Don't fault anyone for not wanting to see Twilight Theater Company's astounding production of Paula Vogel's How I Learned to Drive. While the play pairs some of Portland's gutsiest actors with one of the most provocative theatrical works of the '90s, it also offers a frank, visceral portrait of pedophilia. Some playgoers may feel the artistry on display is not significant enough to sit through scenes of child abuse and its scalding emotional fallout, and there's nothing wrong with that.

If, however, you decide to buy a ticket, prepare to leave the theater both haunted and elated. Director Dorinda Toner and her cast dive into the depths of Vogel's Pulitzer Prize-winning narrative and emerge with a vibrant new version that recognizes the story isn't about taking down a bad man—it's about revealing one woman's messy journey from helplessness to rebirth.

That woman is Li'l Bit (Adria Malcolm), who is both protagonist and guide. From the vantage point of adulthood, she steers us through a series of flashbacks, showing us what it was like living in the shadow of her loving yet cruel mother (Noelle Guest), her forever-indomitable grandparents (Kaylee Hawkins and Chris Murphy) and her Uncle Peck (Michael J. Teufel), who molested her repeatedly while she was growing up and continued to harass her with unwanted sexual advances even after she left for college.

Set in rural Maryland during the '60s, How I Learned to Drive moves freely through time. We don't experience Li'l Bit's memories chronologically, because she doesn't—as an adult, she's sorting through them, trying to make sense of her connection to Uncle Peck, a man she once saw as her guardian angel. In a family where Li'l Bit was relentlessly humiliated (her name is a mocking reference to her vagina), Uncle Peck suavely played the role of savior, winning her loyalty by listening to her and flattering her when no one else would. At the time, submission was simply the price she thought she had to pay for the attention and affection she craved.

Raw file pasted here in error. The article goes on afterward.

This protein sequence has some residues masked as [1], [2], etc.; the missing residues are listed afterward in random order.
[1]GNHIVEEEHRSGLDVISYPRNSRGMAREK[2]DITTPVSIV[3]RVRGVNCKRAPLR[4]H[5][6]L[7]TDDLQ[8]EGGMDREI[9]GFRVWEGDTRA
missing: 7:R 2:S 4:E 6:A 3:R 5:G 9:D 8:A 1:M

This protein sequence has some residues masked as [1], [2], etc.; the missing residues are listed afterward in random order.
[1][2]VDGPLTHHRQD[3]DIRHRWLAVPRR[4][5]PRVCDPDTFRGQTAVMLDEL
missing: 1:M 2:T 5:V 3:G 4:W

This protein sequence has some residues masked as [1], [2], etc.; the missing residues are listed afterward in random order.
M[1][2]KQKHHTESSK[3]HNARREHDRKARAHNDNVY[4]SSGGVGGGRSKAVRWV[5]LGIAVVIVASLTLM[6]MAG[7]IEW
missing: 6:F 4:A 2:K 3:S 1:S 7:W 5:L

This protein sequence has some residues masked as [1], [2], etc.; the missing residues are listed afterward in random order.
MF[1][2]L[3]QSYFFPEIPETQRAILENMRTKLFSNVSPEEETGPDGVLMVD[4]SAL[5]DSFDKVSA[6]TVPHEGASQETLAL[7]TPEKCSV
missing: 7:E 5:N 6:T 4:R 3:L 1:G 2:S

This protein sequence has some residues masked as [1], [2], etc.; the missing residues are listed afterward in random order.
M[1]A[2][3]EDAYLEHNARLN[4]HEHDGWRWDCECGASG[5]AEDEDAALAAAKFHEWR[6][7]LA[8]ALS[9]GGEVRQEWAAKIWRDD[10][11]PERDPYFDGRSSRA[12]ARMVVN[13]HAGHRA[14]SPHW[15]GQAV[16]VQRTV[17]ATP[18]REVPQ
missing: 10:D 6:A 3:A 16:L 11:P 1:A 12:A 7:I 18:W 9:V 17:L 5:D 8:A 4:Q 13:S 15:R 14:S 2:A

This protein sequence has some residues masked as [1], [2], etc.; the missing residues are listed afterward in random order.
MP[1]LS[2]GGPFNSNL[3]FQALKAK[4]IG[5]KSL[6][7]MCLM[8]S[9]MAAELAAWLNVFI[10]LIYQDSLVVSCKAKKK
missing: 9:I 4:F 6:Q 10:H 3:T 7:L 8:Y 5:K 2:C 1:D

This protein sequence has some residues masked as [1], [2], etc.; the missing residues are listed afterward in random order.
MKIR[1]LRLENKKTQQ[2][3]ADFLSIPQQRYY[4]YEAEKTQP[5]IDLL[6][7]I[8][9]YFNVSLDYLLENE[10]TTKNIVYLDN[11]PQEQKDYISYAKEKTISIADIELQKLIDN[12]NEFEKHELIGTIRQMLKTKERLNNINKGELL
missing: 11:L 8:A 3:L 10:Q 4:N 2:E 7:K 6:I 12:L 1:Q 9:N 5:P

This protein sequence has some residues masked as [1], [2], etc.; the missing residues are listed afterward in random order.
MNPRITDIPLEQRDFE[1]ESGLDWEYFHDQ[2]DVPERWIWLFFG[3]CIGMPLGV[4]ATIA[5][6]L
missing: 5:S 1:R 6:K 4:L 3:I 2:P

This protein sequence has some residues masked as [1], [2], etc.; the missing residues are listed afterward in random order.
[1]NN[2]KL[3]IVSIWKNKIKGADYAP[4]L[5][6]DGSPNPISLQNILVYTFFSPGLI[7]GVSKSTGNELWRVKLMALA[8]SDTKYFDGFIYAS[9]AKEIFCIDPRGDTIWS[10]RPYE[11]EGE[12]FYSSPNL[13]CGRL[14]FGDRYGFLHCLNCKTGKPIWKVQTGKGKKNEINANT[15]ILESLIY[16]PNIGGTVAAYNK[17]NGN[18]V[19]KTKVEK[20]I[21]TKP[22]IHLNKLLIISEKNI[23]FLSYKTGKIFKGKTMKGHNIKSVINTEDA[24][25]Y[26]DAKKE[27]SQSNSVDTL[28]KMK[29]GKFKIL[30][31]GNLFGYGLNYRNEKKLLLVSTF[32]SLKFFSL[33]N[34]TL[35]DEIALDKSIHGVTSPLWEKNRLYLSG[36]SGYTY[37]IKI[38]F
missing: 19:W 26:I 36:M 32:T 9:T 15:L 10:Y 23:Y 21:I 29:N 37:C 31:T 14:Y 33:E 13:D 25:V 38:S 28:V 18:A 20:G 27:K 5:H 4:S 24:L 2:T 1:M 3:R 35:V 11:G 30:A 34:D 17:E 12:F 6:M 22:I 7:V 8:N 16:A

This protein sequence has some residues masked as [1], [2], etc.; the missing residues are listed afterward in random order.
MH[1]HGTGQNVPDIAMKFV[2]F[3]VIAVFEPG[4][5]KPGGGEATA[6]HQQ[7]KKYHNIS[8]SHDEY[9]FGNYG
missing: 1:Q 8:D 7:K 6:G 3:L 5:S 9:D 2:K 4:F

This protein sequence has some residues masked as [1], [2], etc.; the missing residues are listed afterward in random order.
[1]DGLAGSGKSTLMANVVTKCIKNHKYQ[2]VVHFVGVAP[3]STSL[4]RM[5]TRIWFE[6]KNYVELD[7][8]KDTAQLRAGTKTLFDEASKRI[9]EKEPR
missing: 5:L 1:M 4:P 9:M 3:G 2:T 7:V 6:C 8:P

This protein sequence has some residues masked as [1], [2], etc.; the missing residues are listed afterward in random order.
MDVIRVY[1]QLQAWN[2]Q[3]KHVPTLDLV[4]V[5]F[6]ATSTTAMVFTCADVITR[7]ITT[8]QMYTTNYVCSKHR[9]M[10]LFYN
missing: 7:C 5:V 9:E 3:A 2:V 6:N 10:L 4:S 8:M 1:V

While it would have been more comfortable for audiences if Uncle Peck were presented as a freakish other, the play wants us to see him through the distorted gaze of a bullied and brainwashed girl. That's why Teufel frequently speaks in warm, sensitive tones, giving you a taste of the emotional gamesmanship that moves even Uncle Peck's wife to make excuses for her husband's predatory exploits.

How I Learned to Drive is part of Twilight's "In the Buff" season, which is driven by director Toner's desire to "strip away all the excess and get down to the heart of the matter." Her mission is embodied by the production's sparse set, which is splattered with tiny stars. This design makes the play seem primal and grand, adding a cosmic dimension to the story. We could be watching the saga of a billion Li'l Bits across the planet and, for all we know, the universe.

Yet the set would mean nothing without Malcolm radiating emotion and toggling effortlessly between the embarrassed squirming of a child and the self-possessed stillness of an adult. You feel the force of her presence in every scene, whether Li'l Bit is taking driving lessons from Uncle Peck (her burgeoning skills behind the wheel pave the way for her to reject his corrosive influence) or delivering a magnificently raw monologue in the final act in which she expresses compassion for her tormentor, a choice that somehow makes the character seem more powerful, not less.

While some have wondered if How I Learned to Drive is autobiographical, Vogel maintains the play is a work of fiction. Her weapon of choice is her imagination, and she used it to speak harsh truths about sexual assault almost two decades before the #MeToo Movement. Like Li'l Bit, she shined her headlights down a long and terrifying road, perhaps hoping or believing a better future lay ahead.

SEE IT: How I Learned to Drive is at Twilight Theater Company, 7515 N Brandon Ave., twilighttheatercompany.org. 8 pm Thursday-Saturday, 3 pm Sunday, through Aug. 11. $16-$20.